Madeline Weinrib’s talent for mixing beautiful old and bold new is as evident on the walls and floors of her Manhattan studio as it is in her fabrics, carpets, and bespoke clothing collection. She mixes East and West with a saturated sensuality, giving traditional patterns a new twist with a fresh strength of purpose. African textiles have been a great source of inspiration for her. “The rawness of the weave and the rich palette of earth tones evoke the spontaneity of a charcoal drawing,” says Weinrib, “I'm constantly looking for ways to bridge art, design, craftsmanship, and storytelling through my textiles.”
To see more, go to Madeline Weinrib.
Above: I’d like to think her own dogs approved the choice of the Staffordshire china dogs—Weinrib’s beloved Cavalier King Charles spaniels spend a lot of time happily lounging around her relaxed studio. The silver paint splattered mirror is by artist Stefan Bondell.
Above: Working lunches, friends stopping by for tea, a surface to spread out work in progress. This elegant workhorse of a marble-topped table is surrounded by chairs from American designer Paul McCobb. The modern chandelier is by David Weeks and the angora rug is from Weinrib’s wild and wooly Tulu range, produced in Turkey. Photo by Wendy Goodman via NY Magazine.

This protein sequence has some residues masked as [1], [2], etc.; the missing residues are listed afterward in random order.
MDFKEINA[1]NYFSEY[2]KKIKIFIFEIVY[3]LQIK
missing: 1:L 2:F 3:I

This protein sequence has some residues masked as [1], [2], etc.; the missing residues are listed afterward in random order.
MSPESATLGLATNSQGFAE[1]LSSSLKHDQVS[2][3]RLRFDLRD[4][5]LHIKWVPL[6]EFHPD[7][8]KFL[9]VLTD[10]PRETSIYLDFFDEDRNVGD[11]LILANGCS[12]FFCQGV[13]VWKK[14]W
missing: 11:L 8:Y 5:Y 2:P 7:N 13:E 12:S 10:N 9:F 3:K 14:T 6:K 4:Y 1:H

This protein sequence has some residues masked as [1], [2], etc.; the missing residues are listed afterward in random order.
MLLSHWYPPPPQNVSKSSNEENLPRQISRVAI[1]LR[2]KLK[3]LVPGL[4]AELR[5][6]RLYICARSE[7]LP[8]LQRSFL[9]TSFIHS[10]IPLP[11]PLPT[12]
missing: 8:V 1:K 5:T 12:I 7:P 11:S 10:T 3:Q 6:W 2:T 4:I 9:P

Above: Weinrib has an extensive collection of tassels to inspire as a reminder of her travels. This one from India is made from blue silk strands with metallic threaded topknots. She had the black and white marble dresser made in Udaipur.
Above: A 19th-century American spool chair covered in bold zigzag fabric from Weinrib’s latest line, the Amagansett collection.
Above: Sifting through these color samples in cotton, wool, and cashmere feels like being a kid in a candy store.
Above: Her lush collection of objects atop a hammered metal chest from Cambodia is pure Weinrib: invitations and mementos tucked in the mirror, a pair of vintage Foo dogs, an Austrian beaded peacock that belonged to her parents and antique Ottoman tassels.
Above: Her studio is in a loft building on lower Fifth Avenue, with her showroom on the same floor. It’s not far from the family’s stomping grounds at ABC Carpet & Home, started from a pushcart by her grandfather on the Lower East Side in 1897. Her signature Ikat fabrics cover both the Arne Jacobsen chair and those by Le Corbusier.